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Table tennis stars seal spots on U.S. Olympics team

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Table tennis stars seal spots on U.S. Olympics team

By Dan Friedell - correspondent

CARY -- Three teenagers from California and a 20-year-old from Houston earned a place on the U.S. Olympic team Sunday afternoon at the conclusion of the North American Table Tennis trials at the Bond Park Community Center.

Timothy Wang, a former national champion, defeated teammate Barney Reed in the semifinals of the third qualifying tournament to clinch an Olympic spot, and went on to defeat Canada’s Hongtao Chen in the finals. Lily Zhang, who turns 16 in a couple of months, decisively defeated Canada’s Anqi Luo in the finals of the tournament for the second women’s spot. With the victory, and teammate Ariel Hsing’s win on Friday, the American women also qualified for the three-player Olympic team table tennis competition, and as a result, 15-year-old Erica Wu will join them in London in July.

“It’s been my dream ever since I was a little kid,” said Zhang, who lost just eight points over the past two games of her 4-1 win over Luo. “Now that it’s finally here, it feels like it’s still a dream. It just feels amazing.”

Wu, who finished third among the Americans with a Sunday-morning victory over teammate Judy Hugh, became Games-eligible with Zhang’s victory.

“I’m very grateful to both of them (Hsing and Zhang) for winning those two matches,” Wu said.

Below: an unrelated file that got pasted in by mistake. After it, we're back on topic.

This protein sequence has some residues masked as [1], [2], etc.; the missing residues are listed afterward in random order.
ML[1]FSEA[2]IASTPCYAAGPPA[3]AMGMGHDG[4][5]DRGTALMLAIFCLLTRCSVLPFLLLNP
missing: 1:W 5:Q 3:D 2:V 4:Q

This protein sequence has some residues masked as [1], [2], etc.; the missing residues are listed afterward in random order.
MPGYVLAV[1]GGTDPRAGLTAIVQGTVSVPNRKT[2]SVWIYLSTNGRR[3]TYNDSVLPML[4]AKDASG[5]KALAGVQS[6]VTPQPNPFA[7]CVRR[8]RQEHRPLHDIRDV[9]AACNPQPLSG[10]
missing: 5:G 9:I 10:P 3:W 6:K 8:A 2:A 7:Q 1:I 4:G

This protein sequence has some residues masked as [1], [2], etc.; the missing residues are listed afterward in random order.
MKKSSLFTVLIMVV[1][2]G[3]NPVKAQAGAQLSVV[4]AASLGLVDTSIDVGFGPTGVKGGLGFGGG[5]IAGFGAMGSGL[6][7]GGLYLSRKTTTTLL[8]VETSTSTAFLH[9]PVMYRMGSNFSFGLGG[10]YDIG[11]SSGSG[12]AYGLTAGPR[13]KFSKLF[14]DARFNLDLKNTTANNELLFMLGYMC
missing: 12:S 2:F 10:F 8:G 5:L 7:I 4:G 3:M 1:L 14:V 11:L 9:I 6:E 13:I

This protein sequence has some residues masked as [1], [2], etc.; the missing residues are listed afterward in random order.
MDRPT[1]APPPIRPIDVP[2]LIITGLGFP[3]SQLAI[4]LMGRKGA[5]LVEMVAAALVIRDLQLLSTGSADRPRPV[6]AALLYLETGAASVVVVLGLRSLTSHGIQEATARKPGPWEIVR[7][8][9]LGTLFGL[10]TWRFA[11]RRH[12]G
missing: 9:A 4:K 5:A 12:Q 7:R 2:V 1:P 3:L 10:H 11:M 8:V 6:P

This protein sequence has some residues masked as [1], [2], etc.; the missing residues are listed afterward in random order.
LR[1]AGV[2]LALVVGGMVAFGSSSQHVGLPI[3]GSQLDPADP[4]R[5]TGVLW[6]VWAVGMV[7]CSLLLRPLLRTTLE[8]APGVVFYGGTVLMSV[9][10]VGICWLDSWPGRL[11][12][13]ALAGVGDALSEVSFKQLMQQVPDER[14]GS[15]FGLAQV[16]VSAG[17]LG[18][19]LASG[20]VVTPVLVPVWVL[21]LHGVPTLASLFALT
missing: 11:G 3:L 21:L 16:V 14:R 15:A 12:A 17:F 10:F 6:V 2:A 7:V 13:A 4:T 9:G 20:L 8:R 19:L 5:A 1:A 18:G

Wang started slowly in his match against Chen.

“I wasn’t 100 percent focused. I was thinking, ‘I’ve already made it, maybe I don’t have to try so hard,’” he said. “But after I went down 3-2, I was like, ‘Well, I still have a chance; I might as well go for it, have a happy ending.’”

And with back-to-back tiebreak wins over Chen (13-11 and 12-10), Wang got his happy ending 4-3. Teammates Reed, Michael Landers and Adam Hugh, clad in their white USA warm-up jackets, rushed the court and hoisted Wang into the air to celebrate.

“It feels so much better (to go out with a win),” said Wang, who didn’t enter the trials as a 16-year-old in 2008 because he quit table tennis to play tennis for his high school team near Houston.

The Canadian team also took shape over the weekend. Andre Ho of British Columbia won the first men’s tournament on Friday, and he was joined by Quebec’s Pierre-Luc Hinse, who beat Wang in the finals on Saturday. If Chinese-born Eugene Wang, who was unable to secure Canadian citizenship to participate in Cary, can get his paperwork through by early July, he will be the third member of the Canadian men’s team. Internationally ranked Zhang Mo will be the lone Canadian women’s player in London.

“It worked out 100 percent the way we thought it would,” said USA Table Tennis high performance director Doru Gheorghe.

Even though Hsing, 16, proved herself to be the second-best women’s table tennis player in North America with her performance over the weekend, she’s still unmistakably a teenager.

With her parents waiting outside the community center, having already packed away a handful of souvenir stickers from the event, Hsing burst out of the front door carrying a rolled-up, 10-foot-wide vinyl banner over her head.

How was she going to get it home?

“I haven’t quite thought about that yet,” she said, exhibiting the impulsivity of a teenager.

Now, however, as the leader of the American women’s table tennis contingent, Hsing will have a chance to pick up plenty more souvenirs in the months ahead as she becomes a full-fledged Olympian.

At this point in her career, a medal is unlikely, but she’ll come home from London with another suitcase full of memories.

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